Briefly, the alarm system of the present invention establishes minimum and maximum settings for each of the zones of the furnace. If the temperature in any of the zones falls beyond the settings, a warning alarm is generated thereby enabling manual intervention to correct the condition. A second set of minimum and maximum settings is established for each of the zones so that, if the temperature in any of the zones exceeds the second set of minimum or maximum settings, the computer will shut down the system to prevent a pre-established unsafe situation.
Thus, the present invention establishes two extremely useful monitored conditions; namely, a first warning condition that one or more of the furnace zones is falling outside a first set of minimum and maximum temperatures and a second condition wherein the temperature in one or more zones falls outside an even greater minimum or maximum deviation from a programmed zone temperature profile which would indicate an unsafe situation. The latter condition is recognized by a computer to cause shut down of the furnace system.
The present invention is related to the semiconductor furnace systems disclosed in the following co-pending applications:
U.S. patent application Ser. No. 132,224, filed Dec. 14, 1987;
U.S. patent application Ser. No. 264,341, filed Oct. 31, 1988; and
U.S. patent application Ser. No. 264,387, filed Oct. 31, 1988;
U.S. patent application Ser. No. 472,232, filed Jan. 30, 1990;
U.S. patent application Ser. No. 482,988, filed Feb. 22, 1990;
U.S. patent application Ser. No. 446,356, filed Dec. 5, 1989.
The above-mentioned objects and advantages of the present invention will be more clearly understood when considered in conjunction with the accompanying drawings, in which:
FIG. 1 is a schematic diagram illustrating the inclusion of the present invention in a furnace system;
FIG. 2 is a partial cut-away schematic view of a crystal material passing through the muffle of a furnace with which the present invention cooperates;
FIG. 3 is a typical temperature profile of the 24 temperature zones of the muffle illustrated in FIG. 2;
FIG. 4 is a simplified temperature profile, similar to that of FIG. 3, and further showing the two sets of minimum and maximum temperature plots corresponding to warning and shut down furnace conditions.
The alarm system of the present invention is employed with a computerized furnace system which precisely controls the temperature of a heated semiconductor charge. The furnace of the present invention is a gradient-type furnace, shown in a basic form, in U.S. Pat. No. 4,086,424 which issued Apr. 25, 1978. An improved computer-controlled furnace system of the type previously identified as related patent applications accomplishes precise control by feeding power to heating elements of the furnace in a stream of uniformly spaced pulses. The required amount of power is determined from algorithm equations utilizing monitored temperature readings which are continuously updated.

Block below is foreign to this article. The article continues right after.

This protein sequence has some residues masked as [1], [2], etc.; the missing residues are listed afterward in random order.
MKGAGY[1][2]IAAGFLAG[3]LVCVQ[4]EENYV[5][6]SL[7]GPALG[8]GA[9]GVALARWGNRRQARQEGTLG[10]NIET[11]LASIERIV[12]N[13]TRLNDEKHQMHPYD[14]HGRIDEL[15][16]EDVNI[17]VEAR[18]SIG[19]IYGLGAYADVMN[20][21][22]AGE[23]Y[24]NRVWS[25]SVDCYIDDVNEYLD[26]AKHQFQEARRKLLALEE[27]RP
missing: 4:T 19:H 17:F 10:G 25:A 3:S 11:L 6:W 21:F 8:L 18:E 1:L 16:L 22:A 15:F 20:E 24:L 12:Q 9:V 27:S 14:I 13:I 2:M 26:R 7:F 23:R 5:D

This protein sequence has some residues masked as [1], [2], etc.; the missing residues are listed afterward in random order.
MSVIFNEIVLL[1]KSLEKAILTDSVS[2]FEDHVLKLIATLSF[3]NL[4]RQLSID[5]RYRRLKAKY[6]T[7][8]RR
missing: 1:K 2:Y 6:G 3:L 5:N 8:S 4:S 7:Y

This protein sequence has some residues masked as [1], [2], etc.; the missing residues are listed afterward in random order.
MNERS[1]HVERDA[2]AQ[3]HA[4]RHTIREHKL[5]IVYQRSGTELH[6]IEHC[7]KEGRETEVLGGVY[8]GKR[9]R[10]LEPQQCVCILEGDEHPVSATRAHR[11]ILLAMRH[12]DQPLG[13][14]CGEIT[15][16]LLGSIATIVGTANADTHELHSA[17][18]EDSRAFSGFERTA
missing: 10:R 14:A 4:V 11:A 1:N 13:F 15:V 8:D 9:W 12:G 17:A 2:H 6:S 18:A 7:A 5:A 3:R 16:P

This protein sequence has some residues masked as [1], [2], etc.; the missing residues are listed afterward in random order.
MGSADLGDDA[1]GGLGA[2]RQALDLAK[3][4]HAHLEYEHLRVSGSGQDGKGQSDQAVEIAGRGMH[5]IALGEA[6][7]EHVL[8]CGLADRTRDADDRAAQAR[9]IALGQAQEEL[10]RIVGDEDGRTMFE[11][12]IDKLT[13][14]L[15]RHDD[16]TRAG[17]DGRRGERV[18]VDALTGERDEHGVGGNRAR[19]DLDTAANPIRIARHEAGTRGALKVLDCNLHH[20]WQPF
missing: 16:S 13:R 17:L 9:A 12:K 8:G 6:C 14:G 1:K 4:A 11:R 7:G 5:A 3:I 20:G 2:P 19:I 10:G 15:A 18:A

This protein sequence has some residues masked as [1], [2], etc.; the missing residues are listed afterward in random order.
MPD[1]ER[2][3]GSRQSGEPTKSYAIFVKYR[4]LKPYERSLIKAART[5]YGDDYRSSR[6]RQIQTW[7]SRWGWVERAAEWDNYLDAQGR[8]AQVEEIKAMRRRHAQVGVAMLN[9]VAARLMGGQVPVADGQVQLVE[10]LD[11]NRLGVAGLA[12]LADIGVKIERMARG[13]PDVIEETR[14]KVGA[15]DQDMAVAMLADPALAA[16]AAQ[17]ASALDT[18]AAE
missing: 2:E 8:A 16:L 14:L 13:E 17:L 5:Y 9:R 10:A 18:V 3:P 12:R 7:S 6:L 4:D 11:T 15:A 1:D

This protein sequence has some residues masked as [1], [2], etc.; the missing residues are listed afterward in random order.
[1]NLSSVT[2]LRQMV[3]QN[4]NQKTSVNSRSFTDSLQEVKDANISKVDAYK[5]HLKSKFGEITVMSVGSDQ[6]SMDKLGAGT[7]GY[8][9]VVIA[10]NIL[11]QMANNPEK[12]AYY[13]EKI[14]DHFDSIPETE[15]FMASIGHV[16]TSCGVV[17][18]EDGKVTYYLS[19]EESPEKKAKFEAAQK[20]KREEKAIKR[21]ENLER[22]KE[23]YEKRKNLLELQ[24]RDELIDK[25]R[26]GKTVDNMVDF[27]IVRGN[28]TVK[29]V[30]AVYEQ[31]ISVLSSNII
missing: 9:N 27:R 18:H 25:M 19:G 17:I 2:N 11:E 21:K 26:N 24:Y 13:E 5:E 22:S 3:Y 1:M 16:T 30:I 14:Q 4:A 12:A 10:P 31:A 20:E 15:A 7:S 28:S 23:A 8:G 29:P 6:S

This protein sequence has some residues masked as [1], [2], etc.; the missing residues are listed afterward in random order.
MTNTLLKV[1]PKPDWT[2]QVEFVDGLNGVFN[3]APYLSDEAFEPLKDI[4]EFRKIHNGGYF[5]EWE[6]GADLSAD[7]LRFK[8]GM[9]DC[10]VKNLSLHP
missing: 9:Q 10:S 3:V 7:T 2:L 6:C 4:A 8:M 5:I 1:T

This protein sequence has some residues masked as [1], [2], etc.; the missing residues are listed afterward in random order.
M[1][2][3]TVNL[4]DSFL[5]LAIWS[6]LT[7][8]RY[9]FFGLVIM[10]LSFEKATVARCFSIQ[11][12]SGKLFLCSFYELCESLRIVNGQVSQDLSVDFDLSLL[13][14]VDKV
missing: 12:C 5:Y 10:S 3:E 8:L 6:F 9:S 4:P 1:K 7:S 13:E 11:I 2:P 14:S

Typically, there are 24 zones in the furnace. This provides unique flexibility and contributes to achieving precise control and dynamic response. In a preferred construction of this type of furnace, some of the zones may be 10 inches long while others are one inch long. Zone lengths and numbers can be adjusted for different furnace sizes and profiles. The large number of zones allows the temperature profile to be set precisely and held stable during the processing of a semiconductor material. This ability to set a profile and maintain stability is a significant advance in the state of the art in crystal growth processing.
Referring to FIG. 1 a schematic diagram of the furnace system, to which the present invention is to be added, is shown. Microprocessor 10 generates a plurality of commands through its output (D0-D7) to a peripheral interface chip 11, which combines with three buffer chips 12 to feed 24 heating zones with a stream of digital pulses. Twenty-four optical couplers 13 isolate the power source 14 from the microprocessor 10. Each optical coupler 13 comprises a light-emitting diode 18 and a photosensitive transistor coupled to a power switching transistor 17. Each transistor 17 acts in the capacity of a switch, passing power from power source 14 through each heating element 15 to ground 16, in response to light emitted by its respective LED 18. The optical coupling components provide total electrical isolation between the computer and furnace.
In addition, the digital switching technique provides efficient power transfer to the heating elements. There is a heating element 15 for each heating zone colinearly spaced next to one another along a muffle 20 of the furnace 22, as illustrated in FIG. 2. A more detailed description of the furnace 22 is provided in the aforementioned U.S. co-pending application Ser. No. 132,224. Each heating element 15 is helically wound directly upon and about the muffle 20. This results in a tight coupling of the power input to the muffle 20. There are several layers of high temperature insulation surrounding the muffle 20. A liquid-cooled outer shell surrounds the furnace insulation.